>     out stuff and really understand what happens.

>     Buy a copy of the J Conference Proceedings from 1996 (and presumably
>     the proceedings from this year's APL97, too).  It was only by reading
>     example code in the J Conference Proceedings that I discovered the
>     final bits of how to make ODBC work.  While that's not terribly useful
>     for Linux work, other examples may indeed help.  For me, reading and
>     trying example code has helped a lot.

> If that sounds like what Eric suggests in the Primer, it should; it's
> pretty close.  I made the mistake of trying to do a moderate sized
> application using OLE, ODBC, and links to the OS all at once, and I made
> the second mistake of thinking I could learn J as I implemented.  Had I
> backed up and taken this approach (work through their examples and
> tutorials, with an emphasis on trying things on the computer), I think I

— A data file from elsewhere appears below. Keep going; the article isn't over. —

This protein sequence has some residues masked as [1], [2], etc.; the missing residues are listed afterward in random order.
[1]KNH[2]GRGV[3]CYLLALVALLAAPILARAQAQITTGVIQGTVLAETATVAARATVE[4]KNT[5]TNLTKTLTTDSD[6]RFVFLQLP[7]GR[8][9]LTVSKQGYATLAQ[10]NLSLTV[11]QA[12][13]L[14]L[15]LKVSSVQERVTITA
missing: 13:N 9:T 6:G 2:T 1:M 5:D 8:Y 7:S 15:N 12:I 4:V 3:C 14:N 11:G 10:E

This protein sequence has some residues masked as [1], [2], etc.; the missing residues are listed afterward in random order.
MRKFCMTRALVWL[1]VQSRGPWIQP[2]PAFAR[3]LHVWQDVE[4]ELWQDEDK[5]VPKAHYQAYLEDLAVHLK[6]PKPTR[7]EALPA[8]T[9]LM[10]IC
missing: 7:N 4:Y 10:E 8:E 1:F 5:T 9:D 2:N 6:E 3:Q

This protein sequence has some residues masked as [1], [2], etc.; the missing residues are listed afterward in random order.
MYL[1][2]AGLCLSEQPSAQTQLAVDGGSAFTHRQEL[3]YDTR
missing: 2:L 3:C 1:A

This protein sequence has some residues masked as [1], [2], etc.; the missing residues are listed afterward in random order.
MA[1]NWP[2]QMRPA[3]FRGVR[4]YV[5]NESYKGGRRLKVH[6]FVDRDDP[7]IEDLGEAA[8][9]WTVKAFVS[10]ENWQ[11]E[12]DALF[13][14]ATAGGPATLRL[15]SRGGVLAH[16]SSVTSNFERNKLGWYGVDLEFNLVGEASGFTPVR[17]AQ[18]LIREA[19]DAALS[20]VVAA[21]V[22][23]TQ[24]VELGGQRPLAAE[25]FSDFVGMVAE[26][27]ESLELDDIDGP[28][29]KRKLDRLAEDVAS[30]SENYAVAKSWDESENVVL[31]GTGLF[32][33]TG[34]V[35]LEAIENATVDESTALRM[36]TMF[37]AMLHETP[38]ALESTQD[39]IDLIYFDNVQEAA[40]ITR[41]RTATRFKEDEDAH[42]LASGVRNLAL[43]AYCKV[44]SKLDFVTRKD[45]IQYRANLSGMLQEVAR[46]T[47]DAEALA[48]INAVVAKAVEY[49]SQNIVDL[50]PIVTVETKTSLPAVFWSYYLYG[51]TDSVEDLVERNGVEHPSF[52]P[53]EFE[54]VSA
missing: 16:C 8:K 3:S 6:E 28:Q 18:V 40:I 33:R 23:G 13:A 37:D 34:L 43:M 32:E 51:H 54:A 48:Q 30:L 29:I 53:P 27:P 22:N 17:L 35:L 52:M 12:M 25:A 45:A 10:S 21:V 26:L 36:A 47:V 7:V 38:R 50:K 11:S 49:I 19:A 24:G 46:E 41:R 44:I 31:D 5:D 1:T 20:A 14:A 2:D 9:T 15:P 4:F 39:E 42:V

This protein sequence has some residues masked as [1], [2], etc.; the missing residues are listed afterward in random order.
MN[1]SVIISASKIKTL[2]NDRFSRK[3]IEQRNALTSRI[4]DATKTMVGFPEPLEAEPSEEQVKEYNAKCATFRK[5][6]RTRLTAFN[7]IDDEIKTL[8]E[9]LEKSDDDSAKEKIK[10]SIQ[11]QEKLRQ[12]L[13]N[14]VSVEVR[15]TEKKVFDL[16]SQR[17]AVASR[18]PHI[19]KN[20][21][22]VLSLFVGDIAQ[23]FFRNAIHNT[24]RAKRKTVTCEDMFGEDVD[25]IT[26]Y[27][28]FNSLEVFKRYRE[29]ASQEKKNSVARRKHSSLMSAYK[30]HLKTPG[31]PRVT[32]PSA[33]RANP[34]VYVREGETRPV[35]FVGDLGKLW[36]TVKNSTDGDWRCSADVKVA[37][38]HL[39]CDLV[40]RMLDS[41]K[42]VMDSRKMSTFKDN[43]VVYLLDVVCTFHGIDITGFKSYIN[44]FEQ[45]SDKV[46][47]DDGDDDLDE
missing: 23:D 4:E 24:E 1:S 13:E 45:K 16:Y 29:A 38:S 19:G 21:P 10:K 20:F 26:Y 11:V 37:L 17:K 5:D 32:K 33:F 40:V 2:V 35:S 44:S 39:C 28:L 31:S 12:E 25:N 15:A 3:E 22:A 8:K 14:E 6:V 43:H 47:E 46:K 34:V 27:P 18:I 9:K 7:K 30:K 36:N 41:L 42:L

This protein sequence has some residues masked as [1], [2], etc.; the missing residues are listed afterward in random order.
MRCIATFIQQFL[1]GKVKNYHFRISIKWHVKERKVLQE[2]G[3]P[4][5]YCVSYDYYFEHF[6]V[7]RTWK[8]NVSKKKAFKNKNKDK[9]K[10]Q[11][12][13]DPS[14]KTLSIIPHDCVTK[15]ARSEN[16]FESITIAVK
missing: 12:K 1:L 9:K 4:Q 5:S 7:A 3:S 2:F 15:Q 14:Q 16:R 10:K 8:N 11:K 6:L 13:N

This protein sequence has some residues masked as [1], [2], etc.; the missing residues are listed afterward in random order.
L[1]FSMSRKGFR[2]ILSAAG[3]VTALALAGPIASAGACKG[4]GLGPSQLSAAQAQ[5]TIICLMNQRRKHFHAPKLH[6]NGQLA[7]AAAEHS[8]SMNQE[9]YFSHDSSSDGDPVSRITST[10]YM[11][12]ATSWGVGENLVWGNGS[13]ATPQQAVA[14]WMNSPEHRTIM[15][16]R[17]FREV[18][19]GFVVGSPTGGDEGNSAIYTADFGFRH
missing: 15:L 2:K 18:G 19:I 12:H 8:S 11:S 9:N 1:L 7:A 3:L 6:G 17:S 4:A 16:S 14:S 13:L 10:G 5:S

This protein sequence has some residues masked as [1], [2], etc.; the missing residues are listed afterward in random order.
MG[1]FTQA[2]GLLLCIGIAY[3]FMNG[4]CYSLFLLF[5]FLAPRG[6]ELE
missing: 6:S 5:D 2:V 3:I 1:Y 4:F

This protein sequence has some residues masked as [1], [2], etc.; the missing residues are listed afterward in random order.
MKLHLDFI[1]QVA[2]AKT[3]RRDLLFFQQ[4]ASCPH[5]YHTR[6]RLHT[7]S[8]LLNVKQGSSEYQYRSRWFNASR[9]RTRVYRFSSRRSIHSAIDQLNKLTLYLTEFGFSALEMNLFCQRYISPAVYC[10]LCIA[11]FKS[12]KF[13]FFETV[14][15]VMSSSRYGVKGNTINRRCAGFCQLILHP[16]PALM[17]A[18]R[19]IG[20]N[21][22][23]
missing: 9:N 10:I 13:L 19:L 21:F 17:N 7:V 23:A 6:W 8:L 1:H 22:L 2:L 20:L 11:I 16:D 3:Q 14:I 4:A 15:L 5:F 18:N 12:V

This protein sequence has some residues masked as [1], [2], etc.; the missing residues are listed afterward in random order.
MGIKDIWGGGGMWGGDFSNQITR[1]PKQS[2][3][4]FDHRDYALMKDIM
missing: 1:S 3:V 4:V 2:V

> would have been much further along.

> If you are already proficient in APL, that should help.  I was only
> somewhat familiar with APL, and I've found learning J to be more like
> learning to become fluent conversationally in a foreign language than
> learning the distinctive features of C after knowing Pascal (for example).
> That is, it requires more doing and less reading, and the key seems to be
> to begin to think in J, not to translate into J.

> Since it sounds like you know APL, you should have an easier time of it
> than I did.  I hope this didn't sound too simplistic.  The books are good,
> and the lessons I learned are real, at least for me.

> Bill

> --
> Bill Harris                             Hewlett-Packard Co.
> R&D Engineering Processes               Lake Stevens Division

> phone: (425) 335-2200                   8600 Soper Hill Road
> fax: (425) 335-2828                     Everett, WA 98205-1298

Bill:
It took me a long time to get used to APL after having programmed in C,
Pascal, and assembly. It took a whole different mind set. I'm hoping
some of the APL features are available in J. That's likely since Iverson
has been connected with both.

Your advice seems reasonable.
--

4421 Myrtle Avenue                                              K6PWY
Long Beach, California 90807                            (562)989-9413



Mon, 03 Jan 2000 03:00:00 GMT  
 
 [ 13 post ]